Is CO2 distracting us from solving ‘real’ problems?
Responding to a Guardian article (US cult of greed is now a global environmental threat, report warns), a poster in the CiF forum said this:
It’s sad the whole CO2 debate has distracted so many from all the other dilemmas we are facing…You can lead a horse to water, you can’t make it drink.
It’s also true that you can lead a horse to data but you can’t make it think.
I do not believe we are being ‘distracted’ by the CO2 debate. It is, in my view, the over-arching dilemma, of which all the others have now become a subset. It doesn’t seem unreasonable to make this the priority because those people having a hard time now are also predicted to be those who bear the brunt of climate change. If we are to help the disadvantaged, should we not address first those issues that will affect them most profoundly? And this is not to say that other initiatives are stalled, ignored or marginalised, but perhaps they just receive less coverage now?
But there is something more profound going on here that I think may lead you to the conclusion reached. In my view, there are many diverse and problematic issues coming to a head all at once: population growth, peak oil and gas, the historic residue of colonial exploitation, climate change, the profound imbalance in education and democratic values between the developed and developing worlds, a growing resentment in the latter that the riches they were promised if only they did what they were told by the World Bank, the IMF and the west, will now be denied them, the constancy and predictability of economic collapse, the failure of pensions and savings, the demonisation of the disaffected who dare to complain or object, the growing hysteria and irresponsibility of the media…all this and more is both sign and signal that the paradigm of consumerism, of capitalism itself, is failing.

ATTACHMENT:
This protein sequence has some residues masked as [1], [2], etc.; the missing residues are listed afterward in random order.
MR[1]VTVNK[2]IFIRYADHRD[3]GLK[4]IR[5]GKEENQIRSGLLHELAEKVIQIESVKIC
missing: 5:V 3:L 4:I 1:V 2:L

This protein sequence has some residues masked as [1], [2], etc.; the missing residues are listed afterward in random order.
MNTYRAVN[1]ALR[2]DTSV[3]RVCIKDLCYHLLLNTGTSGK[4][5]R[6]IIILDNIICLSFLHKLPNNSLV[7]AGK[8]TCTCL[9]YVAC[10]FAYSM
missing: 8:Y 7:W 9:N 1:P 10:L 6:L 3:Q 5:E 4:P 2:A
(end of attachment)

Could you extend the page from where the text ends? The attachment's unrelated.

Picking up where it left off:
Change is inevitable. It is the only constant in a universe driven by unending chaos. We humans have tried for our entire history to oppose change, but that’s one battle we always lose and always will. Right now, we have collectively an opportunity to embrace change for the good – and how we go about it is the discussion we should be having now – but we remained mired in faux-democratic nonsense in which so many of us appear to believe we can carry on the way we do now, and advocates of this fundamental revisionism will resort to any means to foist their agenda on us.
I don’t think mankind will extinguish itself. I do think we have made great, if uneven, progress – as badly distributed as those benefits are – but as things come to a head and we waste the opportunity to manage change, it will inevitably be forced on us. If we wait until the shit hits the fan, it will be testament to nothing more than our perpetual hubris and stupidity, and we’ll get exactly what we deserve.